Learning never stops and that is the entire idea behind the book. I would like parents to use this book as a learning journey or discovery exercise wherein each time you read the book, you find a new angle or concept for it. For children in the age group 6-8 it would be more like a great story with some mathematical concepts. For older children it is more to do with the mathematical idea and problems at the end of the stories. Apart from that there is knowledge of new cities, their culture, or even something totally unrelated as the challenges of a rabbit farmer. The book sort of grows along with the children
What was the inspiration behind this book?
I enjoy cracking mathematical and logical problems and that is what inspired me. Add literature to it and it is a potent combination for someone who enjoys all the above subjects. The book was a sort of expression of my own interests in a tangible form and something which I hope other parents and children will enjoy as much as I enjoyed writing it.
What sort of research did you put into collecting the stories for the book?
I mostly used available material from the internet and delved deep into my memory for the stories that I had heard which had a mathematical connect.
I focused on collecting material from across the world ethnicity so that it would have an element of traveling the world through stories. For example the story about weighing the elephant is based in China and the Counting story is based in the Horn of Africa.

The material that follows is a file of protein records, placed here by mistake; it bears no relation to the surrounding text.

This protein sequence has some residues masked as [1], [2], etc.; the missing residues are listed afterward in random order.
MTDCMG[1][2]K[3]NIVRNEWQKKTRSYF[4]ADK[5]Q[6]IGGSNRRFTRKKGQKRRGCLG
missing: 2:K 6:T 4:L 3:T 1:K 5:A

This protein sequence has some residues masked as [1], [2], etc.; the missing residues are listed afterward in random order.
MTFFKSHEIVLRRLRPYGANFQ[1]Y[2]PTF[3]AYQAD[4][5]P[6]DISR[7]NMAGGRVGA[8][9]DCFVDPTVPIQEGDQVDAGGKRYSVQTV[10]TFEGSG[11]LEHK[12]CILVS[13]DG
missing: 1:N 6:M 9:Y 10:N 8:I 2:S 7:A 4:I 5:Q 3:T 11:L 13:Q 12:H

It would be fun for children to point out the countries and continents in a globe as they read so that each concept is etched in their mind like a picture.
You can order your copy of the book here.

Judy Balan on her latest book How to Stop Your Grown Up From Making Bad Decisions

Judy Balan has written two bestselling books, Two Fates and Sophie Says and is back with her latest offering, a book for young adults called How To Stop Your Grown Up From Making Bad Decisions.


Here’s a short Q & A with her about her book.


What made you choose YA as your genre for your next book?

It wasn’t a conscious decision, really. I don’t think in labels when I decide to write a book. I usually have ideas popping up in my head every few hours and I know that an idea is worth pursuing when it begins to seriously distract me from real life – in this case, I could hear Nina’s (my protagonist) voice very clearly in my head and I loved her. It just so happened that she was an eleven-year-old, so the YA bit happened by default.

What are the challenges of writing YA fiction, when compared with writing fiction for adults, were there specifics you had to keep in mind? And also, how difficult was it to write in the voice of a 11 year old?